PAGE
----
'the presence of some person, who stands by but is not a party to the transaction. The view which I take seems to be confirmed by the circumstance that attestation is unnecessary, unless it is required by an instrument creating a power or by some statute. If the argument of Mr. Dugdale is correct, the attestation required by the Bills Of Sale Act, 1878, would be satisfied by the mere repetition of the signature of a party to the deed; can this be regarded as a useful provision. I do not place much reliance upon what was said by Lord Eldon, L. C. in -- 'Coles v. Traeothick', (1804) 9 Ves. 234 (D), but 1 do rely upon --'Freshfield v. Reed, (1842) 9 M & W 404 (E)'. It follows from that case that the party to an instrument cannot 'attest' it. When I pass to the provisions of the Bills of Sale Act, 1378, I find that it is necessary that the execution of a bill of sale shall be attested by a solicitor. This means that a solicitor shall be an independent witness. It has been admitted that if the grantor were a solicitor he could not attest his own signature; but it is contended that it is different in the present case where the grantee is a solicitor. It was the intention of the Legislature that the nature of the bill of sale should be explained to the grantor; one object, no doubt, was that he should be adequately protected; can it be said that an attestation by a grantee is sufficient, when he has the greatest possible interest to deceive the grantor, if he is inclined to be fraudulent or to be guilty of malpractice? He is hot to attest an instrument which is to operate chiefly for his own benefit.'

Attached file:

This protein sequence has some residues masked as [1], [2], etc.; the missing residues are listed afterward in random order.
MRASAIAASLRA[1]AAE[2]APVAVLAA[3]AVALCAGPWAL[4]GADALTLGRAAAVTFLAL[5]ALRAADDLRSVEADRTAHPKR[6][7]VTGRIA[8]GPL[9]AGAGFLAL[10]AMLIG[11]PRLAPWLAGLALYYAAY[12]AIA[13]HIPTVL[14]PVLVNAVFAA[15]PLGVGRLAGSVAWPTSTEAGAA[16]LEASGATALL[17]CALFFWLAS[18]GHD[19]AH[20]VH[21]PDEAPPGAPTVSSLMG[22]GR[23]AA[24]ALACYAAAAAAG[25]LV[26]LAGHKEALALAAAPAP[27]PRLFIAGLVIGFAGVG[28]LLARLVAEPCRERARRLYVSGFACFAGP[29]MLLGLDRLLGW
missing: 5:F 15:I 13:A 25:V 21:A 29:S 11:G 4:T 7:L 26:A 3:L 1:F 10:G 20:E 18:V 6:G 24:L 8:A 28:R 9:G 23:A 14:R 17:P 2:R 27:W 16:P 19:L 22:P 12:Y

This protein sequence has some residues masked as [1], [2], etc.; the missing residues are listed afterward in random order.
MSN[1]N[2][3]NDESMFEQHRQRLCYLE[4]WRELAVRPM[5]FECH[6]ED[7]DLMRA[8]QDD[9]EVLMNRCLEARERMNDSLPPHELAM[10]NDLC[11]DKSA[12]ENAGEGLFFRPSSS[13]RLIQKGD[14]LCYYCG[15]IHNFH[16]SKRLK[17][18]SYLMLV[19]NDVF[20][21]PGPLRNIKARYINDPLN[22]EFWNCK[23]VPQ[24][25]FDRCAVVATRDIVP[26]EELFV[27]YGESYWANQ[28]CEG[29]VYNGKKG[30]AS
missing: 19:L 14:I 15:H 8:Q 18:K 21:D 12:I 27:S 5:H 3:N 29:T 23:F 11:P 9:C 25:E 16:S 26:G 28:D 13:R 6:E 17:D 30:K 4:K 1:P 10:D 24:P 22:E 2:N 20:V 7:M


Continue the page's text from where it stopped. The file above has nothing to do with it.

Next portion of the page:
8. This principle was considered in some of the decisions of the Indian Courts. In -- 'Durga Din v. Suraj Bakhan', (P), before a Pull Bench of the Lucknow High Court the question of the valid attestation of a mortgage executed benami but attested by a person who actually advanced the money was raised. It was held that though the person, who advanced the, money, was interested In the transaction as he is to get the ultimate benefit Of the mortgage, he was not a party to the document and therefore the principle that a party to a document cannot be a valid attesting witness did not apply. A benamidar, it was pointed out, was the legal mortgagee and he was the person who was in the legal sense a party to the deed. Merely because a person is interested in a transaction, he is not on that ground disentitled to be a valid attesting witness. In -- 'Peary Mohan v. Sreenath Chandra', 7 Ind Cas 735 (Cal) (G), the Calcutta High Court ruled that the co-executant of a mortgage was not a valid attesting witness and this principle was followed in that Court in -- 'Sarurjigar Begum v. Baroda Kanta', 37 Cal 526 (H) and other cases. In -- 'Rajant Kanta v. Panchananda', : AIR1919Cal550 (I), a mortgage bond was executed by an illiterate person and there was no seal or thumb impression of. the mortgagor on the deed. It was held that the scribe, who executed the document for and onbehalf of the mortgagor, was not competent to attest his own signature as an attesting witness,even assuming that the subscription of the nameas a scribe amounted to attestation within the meaning of Section 59, T. P. Act. In -- 'Sristidhar Ghose v. Rakhyakali Dasi', AIR 1922 Cal 168 (J), the writer of the mortgage bond wrote out the name of the executant who was illiterate and then signed his own name by way of attestation. It was held that the document was not properly attested within the meaning of Section 59, T. P. Act. All the decisions on the point were fully considered by Mookerjee J. At page 169, that learned Judge observed :